Daimler Corsica Project - Part 5

...Before the whole area was thoroughly wax proofed as none of the body joints had been sealed for road use

The brake components needed building up, here the brake modulator and ABS control unit are about to be assembled

Now the rear left of the engine bay can be built up, perhaps the most complex area...

...as first the ABS modulator brackets and then heater system components are fitted...

...followed by the brake modulator/ECU

The engine bay built up just prior to installing the engine/gearbox

Once the corsica was running (but well before it was ready for MOT), Tony O'Keeffe paid another visit, along with Gary Allbrighton (seated), the engineer at SVO who conceived the idea and played a major part in creating the Corsica, all looking very relieved that the project was going to be a success!

There were innumerable small details, the door panels had not been built with a view of connecting looms to the switches...

...so a knife had to be taken to all these unique panels in order to make the cabling fit!

The radio fitted was a Daimler badged older XJ40 unit, for appearance only. This would not connect to the X300 harness but the X300 radio is not badged "Daimler". So, each radio was stripped down...

...and the "Daimler" legend transferred to the X300 unit

Once the car was on the road, it was apparent that the scuttle shake was perhaps more than it might be. So, an XK8 convertible front cross brace was adapted to fit, along with the front radiator mounting panel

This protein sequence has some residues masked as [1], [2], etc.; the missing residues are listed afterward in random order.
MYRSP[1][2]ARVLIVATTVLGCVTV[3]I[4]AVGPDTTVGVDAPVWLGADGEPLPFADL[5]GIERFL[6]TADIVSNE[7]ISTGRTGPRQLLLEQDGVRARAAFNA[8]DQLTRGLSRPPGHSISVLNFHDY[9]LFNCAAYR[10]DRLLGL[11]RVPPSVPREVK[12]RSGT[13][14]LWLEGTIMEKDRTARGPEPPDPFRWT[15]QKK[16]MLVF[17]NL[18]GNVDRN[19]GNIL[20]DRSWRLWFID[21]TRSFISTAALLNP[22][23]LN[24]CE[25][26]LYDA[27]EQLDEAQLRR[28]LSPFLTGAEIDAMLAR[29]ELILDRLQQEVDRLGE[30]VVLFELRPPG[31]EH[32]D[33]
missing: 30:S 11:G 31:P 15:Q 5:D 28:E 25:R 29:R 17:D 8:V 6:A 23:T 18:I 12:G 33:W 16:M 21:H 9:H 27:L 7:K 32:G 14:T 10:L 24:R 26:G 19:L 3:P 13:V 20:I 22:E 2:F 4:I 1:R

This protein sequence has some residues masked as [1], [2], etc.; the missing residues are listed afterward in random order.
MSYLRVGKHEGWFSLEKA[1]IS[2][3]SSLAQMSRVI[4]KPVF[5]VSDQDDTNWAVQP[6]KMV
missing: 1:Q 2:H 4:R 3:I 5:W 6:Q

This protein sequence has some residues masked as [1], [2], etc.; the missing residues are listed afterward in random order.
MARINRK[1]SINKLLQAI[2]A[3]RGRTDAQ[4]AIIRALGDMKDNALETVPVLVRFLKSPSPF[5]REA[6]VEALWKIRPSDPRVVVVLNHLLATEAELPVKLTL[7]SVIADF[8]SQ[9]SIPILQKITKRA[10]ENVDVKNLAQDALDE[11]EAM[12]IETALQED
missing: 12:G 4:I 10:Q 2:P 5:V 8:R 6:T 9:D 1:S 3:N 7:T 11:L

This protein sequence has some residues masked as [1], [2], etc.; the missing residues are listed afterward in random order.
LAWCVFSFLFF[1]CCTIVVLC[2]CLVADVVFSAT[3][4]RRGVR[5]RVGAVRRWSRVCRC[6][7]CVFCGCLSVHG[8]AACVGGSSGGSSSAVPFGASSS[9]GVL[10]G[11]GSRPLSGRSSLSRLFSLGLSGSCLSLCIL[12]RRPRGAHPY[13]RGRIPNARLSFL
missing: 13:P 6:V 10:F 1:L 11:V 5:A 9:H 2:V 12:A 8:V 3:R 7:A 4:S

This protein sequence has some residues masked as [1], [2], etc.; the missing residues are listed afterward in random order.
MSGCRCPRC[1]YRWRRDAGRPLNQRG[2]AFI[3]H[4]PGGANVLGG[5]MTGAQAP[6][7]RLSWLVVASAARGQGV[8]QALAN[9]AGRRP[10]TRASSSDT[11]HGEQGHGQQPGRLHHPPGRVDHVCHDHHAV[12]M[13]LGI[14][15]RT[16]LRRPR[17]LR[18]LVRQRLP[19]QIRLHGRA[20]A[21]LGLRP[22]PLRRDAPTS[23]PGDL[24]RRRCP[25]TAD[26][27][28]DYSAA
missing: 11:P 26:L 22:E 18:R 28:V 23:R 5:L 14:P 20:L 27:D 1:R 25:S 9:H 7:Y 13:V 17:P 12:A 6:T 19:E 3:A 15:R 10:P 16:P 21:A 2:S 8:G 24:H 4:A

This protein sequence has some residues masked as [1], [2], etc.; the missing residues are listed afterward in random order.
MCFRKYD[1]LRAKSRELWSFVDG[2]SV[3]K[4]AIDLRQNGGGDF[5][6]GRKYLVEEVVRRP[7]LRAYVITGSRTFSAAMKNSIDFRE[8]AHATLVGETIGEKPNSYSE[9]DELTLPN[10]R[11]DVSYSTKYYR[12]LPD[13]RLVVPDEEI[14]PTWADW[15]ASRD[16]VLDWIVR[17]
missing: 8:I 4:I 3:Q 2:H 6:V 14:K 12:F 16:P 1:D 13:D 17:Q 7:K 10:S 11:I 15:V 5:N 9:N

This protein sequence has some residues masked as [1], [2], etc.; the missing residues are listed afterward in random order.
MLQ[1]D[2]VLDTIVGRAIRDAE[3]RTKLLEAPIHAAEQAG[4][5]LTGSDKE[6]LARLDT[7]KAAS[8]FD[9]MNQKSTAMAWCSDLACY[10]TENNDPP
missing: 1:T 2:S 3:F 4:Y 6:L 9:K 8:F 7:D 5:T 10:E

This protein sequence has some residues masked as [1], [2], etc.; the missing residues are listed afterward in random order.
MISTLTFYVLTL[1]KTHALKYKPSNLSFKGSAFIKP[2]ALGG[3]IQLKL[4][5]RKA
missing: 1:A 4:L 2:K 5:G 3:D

The radiator mount was substantially strengthened in order to support the cross brace

The cross brace needed to be bent to suit the new dimensions of the Corsica

Here the radiator support panel and cross brace have been fitted

Amazingly the original plastic fan cowl is slotted in just the right place to accept the intrusion of the cross brace mounting bolt!

The rear legs of the cross brace tie into the front jacking points. Ideally the front legs would be wider apart but the nature of construction of the chassis meant that this was not possible without a huge amount of structural body work.

Despite the less than ideal location, fitting the cross brace dramatically improved the feel of the car

It was intended for the air-conditioning to function as well and here the pipework and associated wiring and pressure switches etc are fitted

...followed by filling the system with the correct R134a refrigerant

Now the Corsica was fully laden, it was time to work on ensuring the ride height was correct - it took about five attempts with different spring rates in order to produce a satisfactory result

The Daimler Corsica

Designed and built by Special Vehicle Operations, Jaguar Cars Ltd 1996

"Brought to Life" by David Marks Garages 2006/2007

on behalf of the Jaguar Daimler Heritage Trust

Project sponsored by the Jaguar Enthusiasts Club and featured in depth in the JE magazine

with assistance from Alan Proctor

Many thanks to Eurojag, without whom parts location would have been a much more difficult process

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